Weber and Khademian (2008) offered a somewhat abridged description of the elements of wickedness, summarizing the more elaborate ten-characteristic typology offered by Rittel and Webber into three major dimensions: wicked problems are unstructured (their precise causes and effects are difficult to isolate, the problem-solving process is fluid, and there is little or no consensus on problem definition or solutions); they are cross-cutting (having multiple stakeholders with diverse perspectives, requiring trade-offs among competing values); and above all, relentless (there is no finish line).
Civic Literacy and Civic Skills
As used in this analysis, civic literacy refers to knowledge of America’s history, governing philosophy and structures. It is different in kind from the sort of “civic intelligence” addressed by Douglas Schuler and others (Schuler 2014) and indeed, would seem to be far more concrete than the social impairments that work against achievement of such civic intelligence.
At first blush, low civic literacy, defined as widespread ignorance of basic civic knowledge, would not seem to be a wicked problem. If people lack information about their history and government structures, if they lack the tools to understand the roots and/or nature of the issues they face, the solution seems simple enough: they should be educated, and provided with that information and those tools, preferably in school. It is only when we look more closely at the nature of the problem that we begin to understand the multiple ways in which the challenge presented by the deficit of civic knowledge may be wicked. To begin with, the educational process itself has multiple characteristics of wickedness.
For example, it’s often said that the education problem can’t be solved until the poverty problem is addressed. These two problems are intertwined not only with each other, but with many other social issues such as crime, child care, health care, and unemployment. These entangled problems are made even more complex because they are values-laden. It’s impossible for everyone to reach consensus about how they should be addressed. There is no right or wrong answer, and each attempted solution will give rise to other anticipated, unanticipated, and delayed wicked problems. Furthermore, each wicked problem can be considered a symptom of another wicked problem because of their interconnectedness. Wicked problems are never solved once and for all, just re-solved over and over again. Hence, the current state of affairs in education (McMahon, 2011).
When we focus upon education in service of civic participation, we encounter still other aspects of wickedness. Although there is significant debate about causation–about which comes first, lack of knowledge or lack of engagement– there is substantial evidence of the correlation between civic ignorance and civic apathy and disengagement (Delli Caprini, Keeter and Scott 1996; Levine 2011).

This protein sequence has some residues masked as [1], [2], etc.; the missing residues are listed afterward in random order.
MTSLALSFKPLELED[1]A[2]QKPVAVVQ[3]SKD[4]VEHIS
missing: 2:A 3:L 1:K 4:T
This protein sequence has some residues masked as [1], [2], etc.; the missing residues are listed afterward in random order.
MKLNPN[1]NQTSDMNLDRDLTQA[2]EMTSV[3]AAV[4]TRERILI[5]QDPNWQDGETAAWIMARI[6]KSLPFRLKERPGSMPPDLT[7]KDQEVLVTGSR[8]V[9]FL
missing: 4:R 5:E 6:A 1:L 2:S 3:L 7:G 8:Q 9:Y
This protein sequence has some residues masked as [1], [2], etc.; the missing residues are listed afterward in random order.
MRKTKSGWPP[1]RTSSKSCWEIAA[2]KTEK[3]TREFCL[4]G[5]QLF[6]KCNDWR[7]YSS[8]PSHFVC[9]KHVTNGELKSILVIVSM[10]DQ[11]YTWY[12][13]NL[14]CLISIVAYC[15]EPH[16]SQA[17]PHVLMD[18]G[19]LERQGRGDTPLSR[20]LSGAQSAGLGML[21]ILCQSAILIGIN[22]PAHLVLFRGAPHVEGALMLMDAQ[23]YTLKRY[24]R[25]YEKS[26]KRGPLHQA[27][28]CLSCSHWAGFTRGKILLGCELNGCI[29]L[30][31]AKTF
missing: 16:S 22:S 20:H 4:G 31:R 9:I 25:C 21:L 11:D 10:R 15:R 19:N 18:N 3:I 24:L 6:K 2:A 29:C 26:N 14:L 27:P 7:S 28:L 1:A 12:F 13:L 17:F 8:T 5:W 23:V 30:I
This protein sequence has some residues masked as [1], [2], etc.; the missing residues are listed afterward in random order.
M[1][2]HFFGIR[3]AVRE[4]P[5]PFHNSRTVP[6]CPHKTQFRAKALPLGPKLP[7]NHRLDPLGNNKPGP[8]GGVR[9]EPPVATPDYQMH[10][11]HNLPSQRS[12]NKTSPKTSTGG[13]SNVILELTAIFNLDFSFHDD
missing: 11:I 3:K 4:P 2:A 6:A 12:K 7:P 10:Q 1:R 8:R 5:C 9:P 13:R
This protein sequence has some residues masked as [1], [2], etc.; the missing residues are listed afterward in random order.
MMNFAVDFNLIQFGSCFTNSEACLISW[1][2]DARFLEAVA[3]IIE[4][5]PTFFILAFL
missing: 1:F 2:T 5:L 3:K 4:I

There is also ample research confirming the existence of what has been called a “civic deficit” (Delli Caprini, Keeter and Scott 1996; Galston 2001, 2004, 2007; Intercollegiate Studies Institute 2008, 2011; Schudson 2000; Torra & Novarro, 2008; Fleming 2012; Levine 2011). A recent blog post from the Center for Civic Literacy summarizes some of that research:
Only 36 percent of Americans can name the three branches of government. Fewer than half of 12th grade students can describe the meaning of federalism. Only 35% of teenagers can identify “We the People” as the first three words of the Constitution. Fifty-eight percent of Americans can’t identify a single department in the United States Cabinet. Only 5% of high school seniors can identify checks on presidential power, only 43% could name the two major political parties, only 11% knew the length of a Senator’s term, and only 23% could name the first President of the United States (Kennedy, 2015).
In What Way is Civic Literacy a “Wicked” Problem?
Existing research on civic knowledge confirms that deficits in civic literacy are real, but that research also displays the heterogeneous value commitments identified by Rittel and Webber. There is no agreement, for example, on the definition, causes or consequences of the problem. In some cases, there is disagreement about whether this lack of knowledge should even be considered a problem; a number of people dismiss the importance of content knowledge, asserting that cultural attitudes are more important. Others question whether low levels of political participation are really attributable to civic ignorance, suggesting that apathy and even satisfaction with the status quo are more likely to explain a lack of civic engagement (Dudley & Gitelson, 2002; Galston, 2004).
Among those who believe that lack of basic information is a genuine problem, there is no consensus on the content of the civic information with which a minimally-literate citizen should be familiar. American history? The Constitution? What about basic economic or scientific principles necessary to an understanding of current events (Kennedy, 2013)? And what about those current events? Should a civically-literate American know the names and partisan affiliations of at least high-ranking elected officials? The names and locations of countries with which we are at war? The identities of sitting Supreme Court Justices? Scholars are deeply divided over the value of such knowledge, with some dismissing it as trivia not reflective of or necessary to a genuine understanding of the operation of our democratic system, and others arguing that truly engaged or informed citizens will inevitably acquire such information.